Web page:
I want to apologize for dragging the post on for so long. So, let’s see if we can get this thing off the ground.
I want to start with simply a few pictures of vistas we hugged and puffed for along the trek.
This is a view from Chukkung Ri, which we did on our second acclimatization day. Chukkung Ri was also the highest point of our trek. Climbing Chukkung Ri is technically not challenging, but it is high and it was our first foray on this trek above 5000m, which means our pace to summit was significantly slower than our enthusiasm to summit suggested. What we are looking at her is part of the Nuptse-Lhotse-Mt.Everest cluster….but I must admit, I am not quite sure.
Sunrise in Chukkung, where it s beautiful during the day, but cold at night and in the morning. Chukkung is in a fairly narrow extension of the Khumbu valley and it takes some time until the sun warms the area.
The West facing shoulder of Thamserku, as seen from somewhere close to Dingboche. Thamserku has a very characteristic double peak and is a beautiful and huge mountain range.
Here we are in the Thamo valley, looking at the Thamo range. The Thamo valley is beautiful. There is not much traffic, the valley opens up in lower altitudes and people are farming. We descended into Thamo valley after we had finished our last pass – are Renjo La Pass, coming from Gokyo.
Nuptse, Mt. Everest (Chomolungma) and Lhotse seen from Mt. Everest viewpoint. We went up to the hotel and restaurant, called Mt. Everest Viewpoint on our acclimatization day. The hotel and restaurant itself is nestled into the landscape quite nicely, but then again one has to ask, why it was necessary to build a huge hotel with a heli-pad at almost 4000m altitude, just to some tourists can look at the world’s highest mountain without breaking a sweat – earn it by hiking up and it is that much more impressive and relaxing.
Namche Bazar seen from the path to the Everest Viewpoint restaurant. The mountain opposite Namche is the Kongde range. Kongde’s glaciers high on top of the mountain look like giant battle scars. The mountain looks like it had suffered through thousands of incisions with scalpels ranging from extremely sharp to just blunt. Nonetheless, I am always fascinated by this range and I love sketching it.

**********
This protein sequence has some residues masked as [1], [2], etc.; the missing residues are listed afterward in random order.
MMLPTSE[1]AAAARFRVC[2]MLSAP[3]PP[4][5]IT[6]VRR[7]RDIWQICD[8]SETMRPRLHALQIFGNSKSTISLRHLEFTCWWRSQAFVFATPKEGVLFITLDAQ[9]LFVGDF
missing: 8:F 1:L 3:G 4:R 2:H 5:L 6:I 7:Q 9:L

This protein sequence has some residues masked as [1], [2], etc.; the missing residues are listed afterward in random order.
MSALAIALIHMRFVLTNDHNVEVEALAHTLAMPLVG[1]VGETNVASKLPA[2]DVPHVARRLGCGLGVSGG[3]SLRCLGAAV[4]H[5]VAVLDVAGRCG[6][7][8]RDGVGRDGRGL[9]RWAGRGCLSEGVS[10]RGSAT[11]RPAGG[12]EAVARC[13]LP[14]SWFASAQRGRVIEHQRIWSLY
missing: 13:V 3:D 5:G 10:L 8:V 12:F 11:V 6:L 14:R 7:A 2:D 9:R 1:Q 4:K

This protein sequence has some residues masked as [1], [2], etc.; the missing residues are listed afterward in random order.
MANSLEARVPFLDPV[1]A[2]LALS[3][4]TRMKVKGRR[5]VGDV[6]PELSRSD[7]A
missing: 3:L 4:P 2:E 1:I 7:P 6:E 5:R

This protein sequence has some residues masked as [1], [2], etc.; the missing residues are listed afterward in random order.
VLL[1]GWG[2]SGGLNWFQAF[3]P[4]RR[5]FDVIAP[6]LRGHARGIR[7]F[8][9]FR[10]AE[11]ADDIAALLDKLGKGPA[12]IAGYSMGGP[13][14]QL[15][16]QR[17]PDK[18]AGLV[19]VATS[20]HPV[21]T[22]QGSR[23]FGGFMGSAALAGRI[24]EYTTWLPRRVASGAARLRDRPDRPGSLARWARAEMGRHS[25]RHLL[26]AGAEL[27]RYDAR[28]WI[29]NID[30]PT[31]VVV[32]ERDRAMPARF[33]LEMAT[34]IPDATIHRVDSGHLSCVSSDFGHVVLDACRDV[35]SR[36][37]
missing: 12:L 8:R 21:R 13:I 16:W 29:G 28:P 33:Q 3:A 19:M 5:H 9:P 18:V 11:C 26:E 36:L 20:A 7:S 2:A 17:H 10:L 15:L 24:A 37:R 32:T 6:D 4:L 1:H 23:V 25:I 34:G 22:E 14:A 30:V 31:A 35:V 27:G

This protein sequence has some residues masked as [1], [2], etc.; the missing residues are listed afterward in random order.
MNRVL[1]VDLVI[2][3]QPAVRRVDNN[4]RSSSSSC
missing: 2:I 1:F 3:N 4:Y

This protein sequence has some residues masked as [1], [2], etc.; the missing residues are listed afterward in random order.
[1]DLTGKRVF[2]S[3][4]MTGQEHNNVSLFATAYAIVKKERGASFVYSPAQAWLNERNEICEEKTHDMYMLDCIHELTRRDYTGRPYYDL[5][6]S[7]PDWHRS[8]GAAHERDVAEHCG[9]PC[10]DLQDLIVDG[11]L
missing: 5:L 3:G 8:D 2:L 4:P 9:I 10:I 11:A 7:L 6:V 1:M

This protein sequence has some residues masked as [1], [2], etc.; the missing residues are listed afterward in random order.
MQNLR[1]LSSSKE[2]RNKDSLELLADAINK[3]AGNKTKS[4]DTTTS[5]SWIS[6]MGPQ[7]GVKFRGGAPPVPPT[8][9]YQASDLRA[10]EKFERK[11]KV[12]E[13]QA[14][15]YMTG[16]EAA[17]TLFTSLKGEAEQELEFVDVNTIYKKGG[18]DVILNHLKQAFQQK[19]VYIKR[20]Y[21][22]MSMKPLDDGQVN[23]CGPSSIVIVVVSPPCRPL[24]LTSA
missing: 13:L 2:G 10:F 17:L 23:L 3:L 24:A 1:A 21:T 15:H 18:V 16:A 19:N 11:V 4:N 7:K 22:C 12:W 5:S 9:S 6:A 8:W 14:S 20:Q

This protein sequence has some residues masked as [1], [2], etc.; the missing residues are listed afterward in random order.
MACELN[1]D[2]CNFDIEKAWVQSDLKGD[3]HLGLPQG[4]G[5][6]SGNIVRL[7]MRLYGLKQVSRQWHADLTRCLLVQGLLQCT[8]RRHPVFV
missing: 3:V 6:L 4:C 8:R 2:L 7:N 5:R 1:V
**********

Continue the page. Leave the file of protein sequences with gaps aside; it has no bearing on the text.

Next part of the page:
This was a very special moment for me. I chose this trek, primarily because of the proximity and the views it would offer of Cho Oyu – The Emerald Goddess. And this is our first view of Cho Oyu we had a pretty easy day walking from Thagnak to “the lakeside resort” of Gokyo. I can honestly say, I love this mountain and it’s range, it is so beautiful and majestic.
The view from Chukkung Ri, as the clouds moved in very quickly and obstructed the views of the mountains. This day was great, because nature played hide-and-seek with us. Normally you ascend Chukkung air for the great vistas it offers of Nuptse, Lhotse, Mt.Everest, Island Peak, Ama Dablam, the Nuptse glacier, Imjo Lake and many more, but that day, the clouds came before 9:00am and this offered us only peeks through the clouds. Nonetheless, it was very impressive and it definitely makes for more dramatic pictures.
Cho Oyu from Gokyo in the afternoon. Walking to Gokyo towards Cho Oyu basecamp, past the five lakes leads the trekker through one of the most desolate regions I have ever been. If you ever feel the need to unplug and conduct some serious soul-searching this could definitely be the place.
Another view of Cho Oyu, seen from Gokyo Ri.
Alright, this ends today’s entry.
Cheers and stay sharp